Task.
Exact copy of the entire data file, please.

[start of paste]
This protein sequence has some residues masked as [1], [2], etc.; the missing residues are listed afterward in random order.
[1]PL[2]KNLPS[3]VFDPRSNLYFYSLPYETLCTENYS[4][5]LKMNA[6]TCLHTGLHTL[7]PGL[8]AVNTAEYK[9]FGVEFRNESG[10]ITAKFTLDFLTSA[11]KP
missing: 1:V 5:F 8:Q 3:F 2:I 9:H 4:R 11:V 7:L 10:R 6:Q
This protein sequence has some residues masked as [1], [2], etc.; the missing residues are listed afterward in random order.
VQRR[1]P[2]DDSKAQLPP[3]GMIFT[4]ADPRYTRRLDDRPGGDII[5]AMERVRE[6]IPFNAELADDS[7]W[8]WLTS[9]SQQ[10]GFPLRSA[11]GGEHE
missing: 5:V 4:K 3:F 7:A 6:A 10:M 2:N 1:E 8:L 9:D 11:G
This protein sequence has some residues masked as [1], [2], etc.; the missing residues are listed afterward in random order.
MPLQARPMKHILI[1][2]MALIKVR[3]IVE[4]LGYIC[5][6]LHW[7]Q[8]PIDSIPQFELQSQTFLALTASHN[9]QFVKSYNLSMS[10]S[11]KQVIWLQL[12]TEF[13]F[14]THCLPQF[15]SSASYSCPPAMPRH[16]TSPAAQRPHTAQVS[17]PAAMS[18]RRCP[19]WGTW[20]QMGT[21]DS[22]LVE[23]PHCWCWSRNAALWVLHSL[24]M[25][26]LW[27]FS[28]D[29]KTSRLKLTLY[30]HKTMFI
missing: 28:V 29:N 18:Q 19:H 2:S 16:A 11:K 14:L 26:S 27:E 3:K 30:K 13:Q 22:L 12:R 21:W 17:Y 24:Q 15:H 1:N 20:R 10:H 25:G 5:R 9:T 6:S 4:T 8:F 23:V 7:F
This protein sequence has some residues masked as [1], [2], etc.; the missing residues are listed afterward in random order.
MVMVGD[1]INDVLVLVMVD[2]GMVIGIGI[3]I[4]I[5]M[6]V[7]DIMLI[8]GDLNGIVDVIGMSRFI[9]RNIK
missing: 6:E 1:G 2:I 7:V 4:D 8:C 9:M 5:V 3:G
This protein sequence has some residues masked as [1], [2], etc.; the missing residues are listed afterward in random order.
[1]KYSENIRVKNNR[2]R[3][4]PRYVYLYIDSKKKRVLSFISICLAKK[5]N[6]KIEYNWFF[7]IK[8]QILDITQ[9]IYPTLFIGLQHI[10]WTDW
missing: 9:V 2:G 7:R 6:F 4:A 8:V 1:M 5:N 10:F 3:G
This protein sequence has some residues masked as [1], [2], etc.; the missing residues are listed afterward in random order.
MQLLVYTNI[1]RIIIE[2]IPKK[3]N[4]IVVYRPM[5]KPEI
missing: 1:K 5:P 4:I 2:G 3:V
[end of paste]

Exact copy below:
This protein sequence has some residues masked as [1], [2], etc.; the missing residues are listed afterward in random order.
[1]PL[2]KNLPS[3]VFDPRSNLYFYSLPYETLCTENYS[4][5]LKMNA[6]TCLHTGLHTL[7]PGL[8]AVNTAEYK[9]FGVEFRNESG[10]ITAKFTLDFLTSA[11]KP
missing: 1:V 5:F 8:Q 3:F 2:I 9:H 4:R 11:V 7:L 10:R 6:Q
This protein sequence has some residues masked as [1], [2], etc.; the missing residues are listed afterward in random order.
VQRR[1]P[2]DDSKAQLPP[3]GMIFT[4]ADPRYTRRLDDRPGGDII[5]AMERVRE[6]IPFNAELADDS[7]W[8]WLTS[9]SQQ[10]GFPLRSA[11]GGEHE
missing: 5:V 4:K 3:F 7:A 6:A 10:M 2:N 1:E 8:L 9:D 11:G
This protein sequence has some residues masked as [1], [2], etc.; the missing residues are listed afterward in random order.
MPLQARPMKHILI[1][2]MALIKVR[3]IVE[4]LGYIC[5][6]LHW[7]Q[8]PIDSIPQFELQSQTFLALTASHN[9]QFVKSYNLSMS[10]S[11]KQVIWLQL[12]TEF[13]F[14]THCLPQF[15]SSASYSCPPAMPRH[16]TSPAAQRPHTAQVS[17]PAAMS[18]RRCP[19]WGTW[20]QMGT[21]DS[22]LVE[23]PHCWCWSRNAALWVLHSL[24]M[25][26]LW[27]FS[28]D[29]KTSRLKLTLY[30]HKTMFI
missing: 28:V 29:N 18:Q 19:H 2:S 16:A 11:K 14:L 26:S 27:E 3:K 30:K 13:Q 22:L 12:R 21:W 17:Y 24:Q 15:H 1:N 20:R 10:H 25:G 5:R 9:T 6:S 4:T 8:F 23:V 7:F
This protein sequence has some residues masked as [1], [2], etc.; the missing residues are listed afterward in random order.
MVMVGD[1]INDVLVLVMVD[2]GMVIGIGI[3]I[4]I[5]M[6]V[7]DIMLI[8]GDLNGIVDVIGMSRFI[9]RNIK
missing: 6:E 1:G 2:I 7:V 4:D 8:C 9:M 5:V 3:G
This protein sequence has some residues masked as [1], [2], etc.; the missing residues are listed afterward in random order.
[1]KYSENIRVKNNR[2]R[3][4]PRYVYLYIDSKKKRVLSFISICLAKK[5]N[6]KIEYNWFF[7]IK[8]QILDITQ[9]IYPTLFIGLQHI[10]WTDW
missing: 9:V 2:G 7:R 6:F 4:A 8:V 1:M 5:N 10:F 3:G
This protein sequence has some residues masked as [1], [2], etc.; the missing residues are listed afterward in random order.
MQLLVYTNI[1]RIIIE[2]IPKK[3]N[4]IVVYRPM[5]KPEI
missing: 1:K 5:P 4:I 2:G 3:V